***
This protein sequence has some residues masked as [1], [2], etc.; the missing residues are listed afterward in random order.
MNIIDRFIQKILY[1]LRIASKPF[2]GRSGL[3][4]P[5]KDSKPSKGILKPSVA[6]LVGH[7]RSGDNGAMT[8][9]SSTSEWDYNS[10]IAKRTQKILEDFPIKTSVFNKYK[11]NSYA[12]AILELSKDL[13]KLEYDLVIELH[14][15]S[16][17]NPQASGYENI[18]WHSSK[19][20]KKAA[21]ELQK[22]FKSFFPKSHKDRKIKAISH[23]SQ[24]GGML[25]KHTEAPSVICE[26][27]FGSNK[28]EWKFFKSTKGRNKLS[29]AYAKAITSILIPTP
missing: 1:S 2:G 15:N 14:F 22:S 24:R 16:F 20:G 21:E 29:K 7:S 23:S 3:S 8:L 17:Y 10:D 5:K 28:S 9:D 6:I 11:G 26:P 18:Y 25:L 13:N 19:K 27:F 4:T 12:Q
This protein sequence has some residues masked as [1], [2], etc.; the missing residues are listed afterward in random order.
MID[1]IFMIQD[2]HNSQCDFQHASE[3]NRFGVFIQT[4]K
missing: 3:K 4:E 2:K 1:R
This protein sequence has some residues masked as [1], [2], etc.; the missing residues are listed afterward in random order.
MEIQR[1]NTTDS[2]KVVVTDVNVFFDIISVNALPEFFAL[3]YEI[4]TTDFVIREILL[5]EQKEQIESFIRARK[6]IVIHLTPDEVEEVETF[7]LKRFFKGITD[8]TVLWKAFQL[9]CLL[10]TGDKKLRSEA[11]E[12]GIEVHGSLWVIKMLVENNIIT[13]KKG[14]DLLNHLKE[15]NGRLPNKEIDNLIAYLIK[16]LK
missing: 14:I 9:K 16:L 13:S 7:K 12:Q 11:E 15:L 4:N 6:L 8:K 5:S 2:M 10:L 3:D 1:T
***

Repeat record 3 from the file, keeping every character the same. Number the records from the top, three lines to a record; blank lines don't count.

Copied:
This protein sequence has some residues masked as [1], [2], etc.; the missing residues are listed afterward in random order.
MEIQR[1]NTTDS[2]KVVVTDVNVFFDIISVNALPEFFAL[3]YEI[4]TTDFVIREILL[5]EQKEQIESFIRARK[6]IVIHLTPDEVEEVETF[7]LKRFFKGITD[8]TVLWKAFQL[9]CLL[10]TGDKKLRSEA[11]E[12]GIEVHGSLWVIKMLVENNIIT[13]KKG[14]DLLNHLKE[15]NGRLPNKEIDNLIAYLIK[16]LK
missing: 14:I 9:K 16:L 13:S 7:K 12:Q 11:E 15:L 4:N 6:L 8:K 5:S 2:M 10:L 3:D 1:T